Seasonal Care

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Winter can make the most mundane tasks challenging. This reality is clearly illustrated when it comes to watering animals. For as long as man has worked alongside horses and livestock, there have been different watering methods and their seasonal variations.

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“The stable environment invariably presents challenges of dust, mould and proper ventilation,” says Susan Raymond, instructor of Equine Guelph’s Management of the Equine Environment online course. “Most horses are well equipped for living outdoors and thrive, provided certain provisions are met.” Dr. Raymond completed her PhD in investigating the effects of exposure of horses to mycotoxins. She has also been involved in air quality research, which provided practical recommendations to the horse industry on stable design and management.

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By Mark Andrews - It's not just horseback riders that cough and wheeze at this time of year. Respiratory problems are common in horses as well. Loss of performance may be the first sign that something is wrong. Mildly affected animals may cough occasionally when eating or when starting work. As the condition gets worse they may cough almost continuously.

Your Horse's Winter Energy Needs, forages is the perfect energy source for Your horse, optimize your winter feeding regime, sources of equine energy, Shelagh Niblock, BSc.Ag., PAS

When the days start getting shorter, horse owners know that winter is just around the corner and it’s time to start thinking about winter feeding regimes. Feeding horses in virtually all parts of Canada during the winter months involves a need for increased energy intake because of cold temperatures and inclement weather. The amount of additional energy required by your horse will be even greater in extremely cold climates.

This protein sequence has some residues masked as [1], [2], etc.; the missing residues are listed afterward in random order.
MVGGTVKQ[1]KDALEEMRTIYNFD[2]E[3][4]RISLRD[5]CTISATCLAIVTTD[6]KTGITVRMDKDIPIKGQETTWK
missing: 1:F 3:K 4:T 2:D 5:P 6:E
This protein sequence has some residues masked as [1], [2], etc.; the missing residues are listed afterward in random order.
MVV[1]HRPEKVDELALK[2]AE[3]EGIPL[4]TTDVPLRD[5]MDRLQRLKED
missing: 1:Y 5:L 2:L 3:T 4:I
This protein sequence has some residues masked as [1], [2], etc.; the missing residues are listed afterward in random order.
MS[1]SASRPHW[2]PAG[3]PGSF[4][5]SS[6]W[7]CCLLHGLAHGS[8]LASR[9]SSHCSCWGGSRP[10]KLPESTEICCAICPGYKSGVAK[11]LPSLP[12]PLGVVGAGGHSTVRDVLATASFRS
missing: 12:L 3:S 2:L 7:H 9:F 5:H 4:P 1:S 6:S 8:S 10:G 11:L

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Horses are more likely to suffer from laminitis in the fall than at any other time of year. Two reasons are the high NSC (non-structural carbohydrates) from cooler nighttime temperatures and increased blood ACTH (adrenocorticotropic hormone) secretion from the pituitary gland. Both of these lead to elevated insulin.

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Just as humans can be burned by the sun’s ultraviolet rays, light coloured horses may suffer from sunburn. Even horses with dark coats can be vulnerable to sunburn if they have white markings on their faces or legs.

Making Electrolytes Smart - Does your horse have a drinking problem? Good hydration is not just about how much a horse drinks, it’s also about how the water is used internally. A properly hydrated horse with balanced electrolytes will be healthier and perform better. A dehydrated horse is at increased risk of impaction colic and reduced athletic potential.

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